Last year in November, an object romantically named 2005 YU55 passed within about 320,000km of Earth. The object is about 300m in diameter, and NASA estimates it would have created a 6.5km-wide crater and a magnitude-7.0 earthquake had it struck land, or a 20-metre-high tsunami had it landed in the ocean.

Not quite an “Extinction Level Event”, but still enough to cause major problems if it had landed in or near a heavily populated area. We had only known about this object for about six years when it swung by last year.

More recently – just two weeks ago in fact – the near-Earth object 2012 LZ1 passed within 5.3 million kilometres of Earth. It was discovered on June 10 at Siding Spring Observatory by astronomer Rob McNaught and was determined to be about 500m in diameter.

That’s not quite the size you’d need before calling in Bruce Willis (see video below), but it’s not far off. Somewhat alarmingly, the object’s closest approach was only four days after it was discovered.

Subsequent radar observations using the 300m radio dish at Arecibo in Puerto Rico revised the object’s size upward to about 1km. Now we’re talking about one of the 4% of previously unknown asteroids that could decimate large swathes of the earth. Worse still, had it been on a collision course, we would have only had four days notice.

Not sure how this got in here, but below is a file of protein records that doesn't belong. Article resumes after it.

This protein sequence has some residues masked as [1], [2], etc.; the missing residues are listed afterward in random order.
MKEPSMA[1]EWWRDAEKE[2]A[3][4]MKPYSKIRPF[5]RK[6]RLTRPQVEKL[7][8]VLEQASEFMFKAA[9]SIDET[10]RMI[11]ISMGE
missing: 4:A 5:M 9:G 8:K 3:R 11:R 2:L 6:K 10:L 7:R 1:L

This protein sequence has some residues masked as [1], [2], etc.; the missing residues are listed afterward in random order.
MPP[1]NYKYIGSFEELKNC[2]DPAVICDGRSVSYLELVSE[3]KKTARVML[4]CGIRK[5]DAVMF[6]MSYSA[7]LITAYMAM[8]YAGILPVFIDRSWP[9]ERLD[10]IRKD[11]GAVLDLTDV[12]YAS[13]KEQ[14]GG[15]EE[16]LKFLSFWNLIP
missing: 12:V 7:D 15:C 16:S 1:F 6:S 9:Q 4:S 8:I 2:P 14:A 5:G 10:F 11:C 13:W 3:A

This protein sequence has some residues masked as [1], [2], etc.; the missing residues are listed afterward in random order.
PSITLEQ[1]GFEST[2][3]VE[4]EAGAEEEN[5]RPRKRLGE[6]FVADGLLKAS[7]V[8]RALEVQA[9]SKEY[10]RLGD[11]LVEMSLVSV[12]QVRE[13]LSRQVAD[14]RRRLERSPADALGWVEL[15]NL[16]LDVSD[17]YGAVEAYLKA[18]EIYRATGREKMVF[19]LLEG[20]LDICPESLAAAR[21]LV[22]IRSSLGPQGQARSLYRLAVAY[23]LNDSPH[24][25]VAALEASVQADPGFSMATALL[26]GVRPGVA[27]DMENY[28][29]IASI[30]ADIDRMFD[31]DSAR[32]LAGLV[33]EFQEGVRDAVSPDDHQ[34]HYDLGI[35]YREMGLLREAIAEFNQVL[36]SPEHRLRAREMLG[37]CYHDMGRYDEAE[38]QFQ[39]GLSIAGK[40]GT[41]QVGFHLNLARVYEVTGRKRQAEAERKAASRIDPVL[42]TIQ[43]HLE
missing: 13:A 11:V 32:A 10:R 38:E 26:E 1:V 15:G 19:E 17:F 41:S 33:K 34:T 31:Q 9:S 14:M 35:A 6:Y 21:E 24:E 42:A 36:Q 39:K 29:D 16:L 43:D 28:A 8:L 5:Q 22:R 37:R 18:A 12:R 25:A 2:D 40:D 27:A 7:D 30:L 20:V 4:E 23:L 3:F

The problem seems to be that 2012 LZ1 only reflects 2-4% of the light landing upon it, making it darker than charcoal. Astronomers normally assume an asteroid reflects around 10% of the sun’s rays off its surface.

What impact does this have on the number of big asteroids we’re missing? It’s difficult to say, but my guess is the number goes up.

Bear in mind though that no asteroid has been positively identified as posing a probable threat to Earth. Catastrophic events are very rare: kilometre-size asteroids (which pose a global rather than local threat) impact the earth’s surface every million years or so. We don’t need to panic, but we should be prepared.

So what should we – or can we – do about it? Well, NASA runs the Near Earth Object Program, which helps to coordinate efforts to find and study the asteroids. There are also many amateur astronomers who dedicate their time to following up discoveries from their own backyards. These searches are often collectively known as the Spaceguard Survey.

And since 2002 the aforementioned B612 Foundation has been looking into ways of avoiding a “Deep Impact”-style event. More specifically, they are looking at ways to deflect asteroids away from a collision course with Earth.